Let’s assume you aren’t just planning to travel with a newborn for the sheer joy of it. If the trip is a business obligation, feel free to lean heavily on your employer and service providers to accommodate you. Negotiate for a better seat, a hotel suite, or the cost of traveling with your own childcare provider. Even places that aren’t family friendly, perhaps especially such places, want you to be quietly comfortable. They can provide everything from a nightlight, to a rubber ducky. Let them.
If your trip is for pleasure, formulate a plan that gives you the most control. This may be the time to choose a road trip over a flight, or a pricier airfare over the chance of missing a connection. Find out all that you can about the resources available at your destination. Do they have a crib? Toys? If not, can they get them? Is there pediatric medical care accessible? Will you have the foods and creature comforts you prefer? Knowing what you’ll need might sound like a simple matter of checklists, but babies and plans don’t always mix. Newborns start out free of schedules, but full of opinions. They get sick. They get loud. Flexible dates are ideal. A new mom needs recovery time, and a new baby needs time to establish healthy eating and weight gain. They both need to learn what is comforting for the newborn. After a routine begins, but before mobility is a concern, can be a great time to travel. Your healthcare provider can help you ensure that everyone is roadworthy, and provide you with tips for a safe trip.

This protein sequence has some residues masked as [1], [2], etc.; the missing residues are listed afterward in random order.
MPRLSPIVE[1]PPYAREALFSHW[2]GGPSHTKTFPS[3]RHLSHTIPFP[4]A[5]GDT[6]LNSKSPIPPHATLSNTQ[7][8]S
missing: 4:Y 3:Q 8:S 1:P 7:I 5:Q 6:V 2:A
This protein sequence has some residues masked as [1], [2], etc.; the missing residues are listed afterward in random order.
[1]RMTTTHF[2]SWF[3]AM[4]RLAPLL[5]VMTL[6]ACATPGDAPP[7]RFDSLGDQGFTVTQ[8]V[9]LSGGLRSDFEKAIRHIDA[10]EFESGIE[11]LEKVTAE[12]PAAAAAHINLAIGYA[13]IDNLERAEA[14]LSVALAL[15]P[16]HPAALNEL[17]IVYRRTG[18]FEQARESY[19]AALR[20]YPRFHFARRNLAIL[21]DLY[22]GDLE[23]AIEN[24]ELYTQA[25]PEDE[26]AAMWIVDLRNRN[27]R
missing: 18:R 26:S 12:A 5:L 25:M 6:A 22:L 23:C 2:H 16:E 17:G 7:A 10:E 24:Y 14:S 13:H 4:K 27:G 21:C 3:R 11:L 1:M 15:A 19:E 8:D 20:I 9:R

In addition to the logistical questions, some introspective ones can guide you along as well. What kind of traveler are you? Are you flexible or impatient? Do you have any travel challenges of your own to consider, like allergies, or mobility issues? Have you been through the newborn stage before? If your flight is overbooked, or your hotel has no more cribs, will you adapt or melt down? If a trip sounds more stressful than fun, it may be better to wait, or invite family and friends to head your way instead.
Unfortunately, plans sometimes need to be made before the baby arrives, in which case you’ll want to know the policies for altering or canceling any bookings. If you have the flexibility, it’s best to book after the baby is born. Due dates and health status can change with the wind. Passports and immunization requirements can add months to your timeline.
Take comfort in knowing that you’re not the first to hit the road with a new bundle of joy. Websites for airlines and hotels have prominent, detailed policies on everything from car seats to kids’ menus. New parents may have no idea that infants can often fly free when sitting on a parent’s lap. Many airlines allow children’s travel items like strollers and car seats to be checked at the gate for free, without counting toward your luggage allowance. If you know you will be booking transportation or lodging, it’s advisable to research policies online, and then call to book. An agent is likely to know about details or perks that even experienced traveling families might overlook.
Newborns may seem like formidable travel companions, but the truth is, they are as portable as they will ever be. There’s no reason a healthy newborn can’t be part of your travel plans. Know your baby, trust your judgment, and travel well.